Practicality has some way through lost its meaning as young peers are closed to critical thinking, due to the fact that their ideas are not well-regarded (sometimes). Amidst this era of rote-learning and getting homework from off our shoulders, we are detaching creativity from young minds. Literary freedom should be practiced to encourage children to plainly state their opinions. Constructivism needs to be put into action in educational institutions for students to realize their might and their hidden potential. In practical life, decisions need to be taken, verdicts need to be analyzed and agendas need to be evaluated and if this preliminary education is not provided to children in schools, generations may suffer. There should be separate lessons for students to brainstorm freely.
3. Opposing the Bandwagon Approach:
Bandwagon: This technique involves encouraging people to think or act in some way simply because other people are doing so. The constant longing for teenagers to fall into living up to the standards of a society that has and will suppress many talents and undiscovered skills. Many times, teachers ask, ‘how many of you want to be doctors?’ and hands shoot up in the air in a blink of eye, almost everyone is set-up to pursue it. The question arises, ‘How many of you are actually interested in science subjects?’ and considerably less people follow up to this question. In short, it is time we end pursuing careers to check societal standards and present a wider spectrum of opportunities. Bandwagon Approach can be put an end to by suggesting children to pick up on eccentric and different hobbies which contribute in their career counselling as well. I don’t want to impose on teenagers to map out their future at such a tender age, I just believe in rising up with the sun with a motive or a vision to look forward to.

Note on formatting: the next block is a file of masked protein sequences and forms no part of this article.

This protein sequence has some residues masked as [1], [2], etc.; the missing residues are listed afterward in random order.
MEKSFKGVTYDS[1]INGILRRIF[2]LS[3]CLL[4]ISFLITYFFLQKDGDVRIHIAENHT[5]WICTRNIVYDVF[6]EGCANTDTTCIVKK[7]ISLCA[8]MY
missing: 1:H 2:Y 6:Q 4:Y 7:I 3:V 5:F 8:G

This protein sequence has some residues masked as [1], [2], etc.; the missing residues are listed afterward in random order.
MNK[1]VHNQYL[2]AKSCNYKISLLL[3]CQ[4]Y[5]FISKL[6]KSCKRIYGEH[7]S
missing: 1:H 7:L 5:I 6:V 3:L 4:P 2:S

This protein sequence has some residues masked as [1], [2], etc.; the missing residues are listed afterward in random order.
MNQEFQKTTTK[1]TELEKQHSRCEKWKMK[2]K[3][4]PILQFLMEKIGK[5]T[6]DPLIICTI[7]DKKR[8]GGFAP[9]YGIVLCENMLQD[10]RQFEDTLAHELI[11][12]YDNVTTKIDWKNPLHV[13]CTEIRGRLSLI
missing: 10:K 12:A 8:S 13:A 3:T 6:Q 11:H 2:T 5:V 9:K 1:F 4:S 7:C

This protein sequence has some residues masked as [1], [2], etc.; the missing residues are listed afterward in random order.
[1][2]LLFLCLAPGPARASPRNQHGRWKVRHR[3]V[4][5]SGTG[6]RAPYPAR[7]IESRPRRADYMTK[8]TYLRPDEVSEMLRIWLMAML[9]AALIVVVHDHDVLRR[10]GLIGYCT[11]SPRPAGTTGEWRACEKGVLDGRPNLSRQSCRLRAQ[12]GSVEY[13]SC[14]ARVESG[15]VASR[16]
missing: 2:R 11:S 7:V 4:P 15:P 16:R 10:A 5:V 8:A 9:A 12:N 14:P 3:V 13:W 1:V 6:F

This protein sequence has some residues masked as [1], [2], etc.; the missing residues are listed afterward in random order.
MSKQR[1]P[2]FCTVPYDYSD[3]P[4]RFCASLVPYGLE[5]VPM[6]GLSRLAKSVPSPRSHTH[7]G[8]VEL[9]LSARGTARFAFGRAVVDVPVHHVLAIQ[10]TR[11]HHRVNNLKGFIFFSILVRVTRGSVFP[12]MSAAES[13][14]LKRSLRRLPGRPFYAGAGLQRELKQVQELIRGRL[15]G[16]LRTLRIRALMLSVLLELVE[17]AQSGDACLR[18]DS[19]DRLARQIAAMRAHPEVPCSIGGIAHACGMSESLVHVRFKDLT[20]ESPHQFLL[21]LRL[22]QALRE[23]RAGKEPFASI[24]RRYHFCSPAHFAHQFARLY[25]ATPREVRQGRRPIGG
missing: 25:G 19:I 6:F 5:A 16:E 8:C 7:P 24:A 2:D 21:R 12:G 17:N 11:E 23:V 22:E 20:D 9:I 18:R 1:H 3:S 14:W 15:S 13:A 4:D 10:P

4. Financial Literacy:
After writing last month’s article on Financial Literacy I was reminded of the sheer significance of this aspect in our active lives. Whether it comes to student loans or splitting bills, this facet needs more representation. How to invest properly? What are the risks? How to save and not starve? You and I might not be suffering from this initially but this is root of distress and financial crises on pupils. Let’s just manifest some of the discipline and knowledge we are taking in to make financial peace in lives around us.
5. Perception of Progress:
Remember that story above of my ever-supportive teacher, sprinkling motivation? THAT needs to be reminded to students to not make them feel anxious about tragedies so small throughout this learning journey. Set-backs need to be encouraged and the beauty in failing should be emphasized. Failing is a continuous process that we all shall face every now and then, the earlier we understand the better. Academically, it does take a toll on a lot of students, which does not contribute to any sort of mental peace. Also, because failure is put into such a negative light, students face difficulty to appreciate or even accept their mistakes which leads them into adulthood; stubborn and heedless of the importance of admitting their own errors.
I acknowledge the value of learning all the course subjects at school; at times I may not appreciate geography or math enough but I know that this basic knowledge is fundamental and I must not stop trying. Yes, we do live in an era where we have things one click away but that does not substitute for all these concept having no place in a classroom. This message os not just directed towards teachers but to the entire education systems to introduce what needs to be introduced to benefit from tomorrow.